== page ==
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WAKEFIELD – The UK government has given a huge ‘thumbs down’ to an Environmental Audit Committee (EAC) report that wanted a one penny charge per garment on producers in a bid to end the era of throwaway fast fashion.

Headed up by Wakefield MP Mary Creagh, the EAC report wanted the UK Government to change the law so that fashion retailers would need to perform due diligence across their supply chains and recommended tax breaks for companies that comply with environmental and social standards – while at the same time punishing firms that didn’t.

But today, the government has roundly rejected the proposals first put forward by the EAC back in February. Not only giving the green light for business as usual for the UK fashion sector, but a decision that has clearly angered Creagh, the EAC Committee Chair.

“Fashion producers should be forced to clear up the mountains of waste they create,” she said in response to the government's dismissal of the EAC findings. “The Government has rejected our call, demonstrating that it is content to tolerate practices that trash the environment and exploit workers despite having just committed to net zero emission targets.”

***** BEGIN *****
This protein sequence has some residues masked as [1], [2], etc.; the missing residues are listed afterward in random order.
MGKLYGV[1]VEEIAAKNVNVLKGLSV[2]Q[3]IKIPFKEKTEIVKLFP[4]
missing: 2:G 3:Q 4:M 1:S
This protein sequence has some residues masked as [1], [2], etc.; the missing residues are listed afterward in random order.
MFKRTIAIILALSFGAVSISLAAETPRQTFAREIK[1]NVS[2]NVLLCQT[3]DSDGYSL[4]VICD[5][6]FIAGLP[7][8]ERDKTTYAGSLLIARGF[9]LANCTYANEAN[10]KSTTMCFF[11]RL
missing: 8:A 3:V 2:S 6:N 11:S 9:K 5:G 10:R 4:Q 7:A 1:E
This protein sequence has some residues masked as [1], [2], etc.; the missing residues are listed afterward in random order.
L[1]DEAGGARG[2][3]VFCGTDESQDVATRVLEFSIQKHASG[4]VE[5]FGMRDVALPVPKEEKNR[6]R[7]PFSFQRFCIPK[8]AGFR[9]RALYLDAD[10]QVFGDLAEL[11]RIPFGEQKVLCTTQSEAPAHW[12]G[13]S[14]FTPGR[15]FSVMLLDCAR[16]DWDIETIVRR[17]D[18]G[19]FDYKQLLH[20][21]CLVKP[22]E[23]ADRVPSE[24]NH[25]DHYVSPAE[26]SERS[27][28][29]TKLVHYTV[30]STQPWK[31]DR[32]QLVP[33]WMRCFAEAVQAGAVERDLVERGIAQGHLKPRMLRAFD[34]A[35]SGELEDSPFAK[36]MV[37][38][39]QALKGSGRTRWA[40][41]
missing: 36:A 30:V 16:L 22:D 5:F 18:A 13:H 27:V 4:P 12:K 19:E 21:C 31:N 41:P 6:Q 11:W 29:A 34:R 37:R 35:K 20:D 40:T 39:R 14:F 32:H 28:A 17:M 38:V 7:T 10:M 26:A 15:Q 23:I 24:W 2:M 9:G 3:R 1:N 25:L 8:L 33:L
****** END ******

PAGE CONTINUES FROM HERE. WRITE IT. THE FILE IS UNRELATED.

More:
The government noted in its response that it would 'consider' the EAC’s call for a one penny per garment recommendation in the future development of new extended producer responsibility schemes (EPRs). Although there were no details on when an EPR scheme for textiles may be introduced (if at all), and said that ‘positive approaches’ are required to find outlets for waste textiles ‘rather than simply imposing a landfill ban.’

But Creagh claimed: “The government is out of step with the public who are shocked by the fact that we are sending 300,000 tonnes of clothes a year to incineration or landfill. Ministers have failed to recognise that urgent action must be taken to change the fast fashion business model which produces cheap clothes that cost the earth.” 

Meanwhile, Anna Bryher, Advocacy Director for the fashion campaign group Labour Behind the Label, said: "This short sighted, knee jerk response to a set of progressive steps to address plastic waste and sustainability in fashion is unwelcome ... we are particularly unhappy that recommendations on addressing illegal wages in Leicester were so summarily dismissed when repeated and damning evidence has been shown that a systematic problem exists. It is not enough to carry on with business as usual – a new response is needed from regulators ... we urgently need legislation that will create some minimum guidelines for companies to follow."

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